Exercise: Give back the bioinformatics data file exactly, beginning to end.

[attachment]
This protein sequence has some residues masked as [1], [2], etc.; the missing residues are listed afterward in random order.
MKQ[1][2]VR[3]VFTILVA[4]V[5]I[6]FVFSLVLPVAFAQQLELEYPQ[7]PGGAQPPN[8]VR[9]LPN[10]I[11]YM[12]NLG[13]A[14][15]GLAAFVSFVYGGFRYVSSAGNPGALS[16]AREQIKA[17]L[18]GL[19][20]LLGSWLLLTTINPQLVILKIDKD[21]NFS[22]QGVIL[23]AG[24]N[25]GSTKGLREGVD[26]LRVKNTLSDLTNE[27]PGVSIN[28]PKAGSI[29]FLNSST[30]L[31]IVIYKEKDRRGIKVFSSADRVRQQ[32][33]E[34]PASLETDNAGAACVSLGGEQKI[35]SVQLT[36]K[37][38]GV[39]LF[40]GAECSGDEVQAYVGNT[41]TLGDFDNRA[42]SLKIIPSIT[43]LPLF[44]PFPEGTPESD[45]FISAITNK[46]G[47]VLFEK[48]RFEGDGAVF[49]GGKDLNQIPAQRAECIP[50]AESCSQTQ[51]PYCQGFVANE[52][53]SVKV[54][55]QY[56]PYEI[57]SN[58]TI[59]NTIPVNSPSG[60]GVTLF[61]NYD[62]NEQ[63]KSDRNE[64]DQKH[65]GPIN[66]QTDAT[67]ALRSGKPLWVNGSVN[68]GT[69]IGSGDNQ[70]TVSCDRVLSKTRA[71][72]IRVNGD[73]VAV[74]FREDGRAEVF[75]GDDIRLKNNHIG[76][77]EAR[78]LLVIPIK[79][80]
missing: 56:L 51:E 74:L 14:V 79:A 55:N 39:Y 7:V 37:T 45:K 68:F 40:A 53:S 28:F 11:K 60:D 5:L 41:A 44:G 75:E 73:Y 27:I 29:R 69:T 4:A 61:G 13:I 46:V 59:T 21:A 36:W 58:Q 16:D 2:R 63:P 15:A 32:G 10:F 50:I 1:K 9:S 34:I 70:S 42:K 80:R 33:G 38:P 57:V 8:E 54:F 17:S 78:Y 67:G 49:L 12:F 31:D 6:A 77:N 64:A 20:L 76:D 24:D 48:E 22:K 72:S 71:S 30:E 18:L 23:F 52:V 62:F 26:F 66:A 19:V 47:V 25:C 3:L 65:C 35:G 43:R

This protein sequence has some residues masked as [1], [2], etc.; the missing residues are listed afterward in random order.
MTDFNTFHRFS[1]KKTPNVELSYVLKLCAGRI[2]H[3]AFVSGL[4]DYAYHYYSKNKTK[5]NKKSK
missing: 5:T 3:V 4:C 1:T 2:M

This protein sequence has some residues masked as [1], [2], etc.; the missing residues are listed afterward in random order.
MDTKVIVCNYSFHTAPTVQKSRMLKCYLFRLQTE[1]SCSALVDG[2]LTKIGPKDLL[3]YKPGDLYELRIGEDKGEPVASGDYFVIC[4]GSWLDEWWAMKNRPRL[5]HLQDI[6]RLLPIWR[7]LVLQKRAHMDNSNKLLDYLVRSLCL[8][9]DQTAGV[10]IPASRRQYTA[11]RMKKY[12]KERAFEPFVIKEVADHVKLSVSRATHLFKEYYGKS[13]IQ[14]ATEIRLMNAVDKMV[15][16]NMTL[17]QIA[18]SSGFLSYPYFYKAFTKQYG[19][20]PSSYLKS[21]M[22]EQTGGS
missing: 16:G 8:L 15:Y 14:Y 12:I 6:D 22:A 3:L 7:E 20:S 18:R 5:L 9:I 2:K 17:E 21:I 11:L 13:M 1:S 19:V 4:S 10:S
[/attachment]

This protein sequence has some residues masked as [1], [2], etc.; the missing residues are listed afterward in random order.
MKQ[1][2]VR[3]VFTILVA[4]V[5]I[6]FVFSLVLPVAFAQQLELEYPQ[7]PGGAQPPN[8]VR[9]LPN[10]I[11]YM[12]NLG[13]A[14][15]GLAAFVSFVYGGFRYVSSAGNPGALS[16]AREQIKA[17]L[18]GL[19][20]LLGSWLLLTTINPQLVILKIDKD[21]NFS[22]QGVIL[23]AG[24]N[25]GSTKGLREGVD[26]LRVKNTLSDLTNE[27]PGVSIN[28]PKAGSI[29]FLNSST[30]L[31]IVIYKEKDRRGIKVFSSADRVRQQ[32][33]E[34]PASLETDNAGAACVSLGGEQKI[35]SVQLT[36]K[37][38]GV[39]LF[40]GAECSGDEVQAYVGNT[41]TLGDFDNRA[42]SLKIIPSIT[43]LPLF[44]PFPEGTPESD[45]FISAITNK[46]G[47]VLFEK[48]RFEGDGAVF[49]GGKDLNQIPAQRAECIP[50]AESCSQTQ[51]PYCQGFVANE[52][53]SVKV[54][55]QY[56]PYEI[57]SN[58]TI[59]NTIPVNSPSG[60]GVTLF[61]NYD[62]NEQ[63]KSDRNE[64]DQKH[65]GPIN[66]QTDAT[67]ALRSGKPLWVNGSVN[68]GT[69]IGSGDNQ[70]TVSCDRVLSKTRA[71][72]IRVNGD[73]VAV[74]FREDGRAEVF[75]GDDIRLKNNHIG[76][77]EAR[78]LLVIPIK[79][80]
missing: 56:L 51:E 74:L 14:V 79:A 55:N 39:Y 7:V 37:T 45:K 68:F 40:A 53:S 28:F 11:K 60:D 5:L 41:A 44:G 75:E 73:Y 27:I 29:R 69:T 4:A 61:G 13:I 46:V 59:T 21:A 36:W 58:Q 16:D 2:R 63:P 15:A 32:G 10:F 50:I 1:K 9:S 34:I 70:S 42:K 80:R 33:G 38:P 57:V 8:E 54:F 17:S 78:Y 67:G 49:L 12:F 31:D 6:A 77:N 64:A 20:L 76:D 24:D 48:E 22:K 72:S 71:S 30:E 18:L 23:F 52:V 62:F 26:F 66:A 19:V 47:V 25:C 3:L 65:C 35:G 43:R

This protein sequence has some residues masked as [1], [2], etc.; the missing residues are listed afterward in random order.
MTDFNTFHRFS[1]KKTPNVELSYVLKLCAGRI[2]H[3]AFVSGL[4]DYAYHYYSKNKTK[5]NKKSK
missing: 5:T 3:V 4:C 1:T 2:M

This protein sequence has some residues masked as [1], [2], etc.; the missing residues are listed afterward in random order.
MDTKVIVCNYSFHTAPTVQKSRMLKCYLFRLQTE[1]SCSALVDG[2]LTKIGPKDLL[3]YKPGDLYELRIGEDKGEPVASGDYFVIC[4]GSWLDEWWAMKNRPRL[5]HLQDI[6]RLLPIWR[7]LVLQKRAHMDNSNKLLDYLVRSLCL[8][9]DQTAGV[10]IPASRRQYTA[11]RMKKY[12]KERAFEPFVIKEVADHVKLSVSRATHLFKEYYGKS[13]IQ[14]ATEIRLMNAVDKMV[15][16]NMTL[17]QIA[18]SSGFLSYPYFYKAFTKQYG[19][20]PSSYLKS[21]M[22]EQTGGS
missing: 16:G 8:L 15:Y 14:Y 12:I 6:D 22:A 3:L 7:E 20:S 18:R 5:L 9:I 2:K 17:E 21:I 11:L 13:M 1:S 19:V 4:S 10:S